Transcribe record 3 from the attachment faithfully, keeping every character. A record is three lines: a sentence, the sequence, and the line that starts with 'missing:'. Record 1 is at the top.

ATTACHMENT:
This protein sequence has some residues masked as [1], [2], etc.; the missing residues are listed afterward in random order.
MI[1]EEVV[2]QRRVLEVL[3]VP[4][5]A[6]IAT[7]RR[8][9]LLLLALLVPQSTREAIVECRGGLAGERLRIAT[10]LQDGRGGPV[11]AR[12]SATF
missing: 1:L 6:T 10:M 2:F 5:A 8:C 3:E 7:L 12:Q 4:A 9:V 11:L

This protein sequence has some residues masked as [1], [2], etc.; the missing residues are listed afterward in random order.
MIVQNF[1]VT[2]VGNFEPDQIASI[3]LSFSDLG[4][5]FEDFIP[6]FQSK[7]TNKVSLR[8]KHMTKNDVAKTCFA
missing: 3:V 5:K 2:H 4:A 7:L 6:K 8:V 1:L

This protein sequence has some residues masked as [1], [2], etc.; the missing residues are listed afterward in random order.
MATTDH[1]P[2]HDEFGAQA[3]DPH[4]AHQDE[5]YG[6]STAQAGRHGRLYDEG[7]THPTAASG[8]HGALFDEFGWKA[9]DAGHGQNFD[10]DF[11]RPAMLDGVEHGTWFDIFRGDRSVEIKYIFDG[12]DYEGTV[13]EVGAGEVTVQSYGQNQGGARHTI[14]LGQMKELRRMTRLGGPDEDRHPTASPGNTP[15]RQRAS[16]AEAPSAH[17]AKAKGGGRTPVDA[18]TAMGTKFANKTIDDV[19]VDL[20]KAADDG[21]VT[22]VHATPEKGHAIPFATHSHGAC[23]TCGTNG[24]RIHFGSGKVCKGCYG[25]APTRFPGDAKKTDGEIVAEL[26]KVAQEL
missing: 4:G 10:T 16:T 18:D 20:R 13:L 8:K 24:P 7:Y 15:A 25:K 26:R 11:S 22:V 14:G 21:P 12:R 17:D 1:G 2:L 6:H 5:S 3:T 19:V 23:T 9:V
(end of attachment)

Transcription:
This protein sequence has some residues masked as [1], [2], etc.; the missing residues are listed afterward in random order.
MATTDH[1]P[2]HDEFGAQA[3]DPH[4]AHQDE[5]YG[6]STAQAGRHGRLYDEG[7]THPTAASG[8]HGALFDEFGWKA[9]DAGHGQNFD[10]DF[11]RPAMLDGVEHGTWFDIFRGDRSVEIKYIFDG[12]DYEGTV[13]EVGAGEVTVQSYGQNQGGARHTI[14]LGQMKELRRMTRLGGPDEDRHPTASPGNTP[15]RQRAS[16]AEAPSAH[17]AKAKGGGRTPVDA[18]TAMGTKFANKTIDDV[19]VDL[20]KAADDG[21]VT[22]VHATPEKGHAIPFATHSHGAC[23]TCGTNG[24]RIHFGSGKVCKGCYG[25]APTRFPGDAKKTDGEIVAEL[26]KVAQEL
missing: 4:G 10:T 16:T 18:D 20:R 13:L 8:K 24:P 7:Y 15:A 25:K 26:R 11:S 22:V 14:G 21:P 12:R 17:D 1:G 2:L 6:H 5:S 3:T 19:V 23:T 9:V